From the beginning of 2021, all new buildings in the EU must be nearly zero-energy buildings (NZEBs), meaning a building with very high energy performance, and for which the remaining low energy needs are sourced primarily from renewable energy sources (RES). For new buildings owned and occupied by public authorities, this requirement has been in place from the beginning of 2019.
This milestone is important for EU decarbonisation efforts, as the buildings sector accounts for 36% of the EU’s carbon emissions and 40% of its energy use. Given this sizeable footprint, it is critical to ensure that new buildings are NZEBs so that their energy and carbon impact is reduced as much as possible.
New buildings can show the market what is possible when excellent design, high energy performance, and low-carbon technologies come together in the built environment, and they can also lead to technological innovations and gains in the cost-effectiveness of realising NZEBs. Done poorly, however, new buildings can lock in additional carbon emissions, as explained in a recent study showing that constructing new buildings to anything higher than 50 kWh/m2/year essentially locks in 80% of 2005-level emissions trajectories to 2050.
Keeping this in mind, this report examines whether the EU’s new building standards and policy frameworks, both across the EU and selected EU territories, are rigorous enough to achieve the most recent decarbonisation targets. It features a comparative assessment and benchmarking of select EU geographies: Flanders (Belgium), France, Germany, Italy, Poland, and Spain. Ambition levels for key NZEB metrics, notably energy performance and renewable energy requirements, are scrutinised within wider policy contexts and alongside any key supporting measures, notably fossil fuel phase-outs and carbon limits.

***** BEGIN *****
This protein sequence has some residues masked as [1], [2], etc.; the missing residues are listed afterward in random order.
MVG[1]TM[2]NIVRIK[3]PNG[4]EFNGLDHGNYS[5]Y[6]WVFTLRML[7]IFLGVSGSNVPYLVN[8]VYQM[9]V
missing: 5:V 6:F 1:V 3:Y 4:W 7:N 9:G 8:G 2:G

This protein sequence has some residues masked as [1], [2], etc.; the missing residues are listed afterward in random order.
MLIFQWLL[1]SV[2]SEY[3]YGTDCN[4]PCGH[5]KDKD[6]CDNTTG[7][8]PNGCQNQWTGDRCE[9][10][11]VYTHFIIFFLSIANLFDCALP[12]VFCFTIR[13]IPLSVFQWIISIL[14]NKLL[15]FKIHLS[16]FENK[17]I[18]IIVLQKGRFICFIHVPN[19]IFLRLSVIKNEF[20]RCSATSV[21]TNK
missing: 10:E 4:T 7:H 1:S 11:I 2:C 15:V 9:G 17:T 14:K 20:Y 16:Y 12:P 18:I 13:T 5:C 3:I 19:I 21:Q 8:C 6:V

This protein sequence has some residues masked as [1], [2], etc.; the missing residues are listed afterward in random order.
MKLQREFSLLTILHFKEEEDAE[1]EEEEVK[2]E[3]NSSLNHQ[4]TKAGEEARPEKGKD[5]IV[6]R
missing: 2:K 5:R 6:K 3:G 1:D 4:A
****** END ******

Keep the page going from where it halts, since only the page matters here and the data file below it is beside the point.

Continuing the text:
Standard approaches, experiences and insights from these EU territories are considered within a wider assessment of the EU policy framework on buildings, and most notably a third revision of the Energy Performance of Buildings Directive (EPBD). An important reference and supplement to this report is a recent BPIE policy briefing that reviews how standards for new buildings in the EU Member States (MS) are aligned with the NZEB requirements contained in the EPBD.
The findings contained in this report suggest that decarbonisation in new buildings in the EU is happening too slowly and inconsistently. A reasonable conclusion to draw from this is that Europe’s 2050 decarbonisation objectives will be at high risk unless MS building policies can be made to provide stronger support. Government policies differ in several important ways when it comes to “moving the needle” on new building standards, both in terms of being consistent with the NZEB definition as laid out in the EPBD and in terms of ambition levels on building-sector decarbonisation.
This mixed picture of good practices and challenges is reflected across the EU more widely. As this is a critical indicator that aligns with the EU’s wider climate change mitigation ambition, there exists some reasonable doubt as to whether current policy frameworks are moving new buildings in a consistent and concerted way towards carbon neutrality by 2050. Nevertheless, EU policymakers now have an opportunity to reinvigorate Europe’s low-carbon buildings agenda.
The revision of the EPBD over the course of 2021 to 2022 offers a chance to update definitions, energy-performance and renewable-energy benchmarks, ambition levels of standards and other important elements. The EPBD definition of ‘NZEB’ has not been changed for more than 10 years, and an updated definition will be an important part of the revision process. Another imperative in reviewing NZEB standards is the fact that the EU Member States are still heavily dependent on fossil fuels for heating purposes.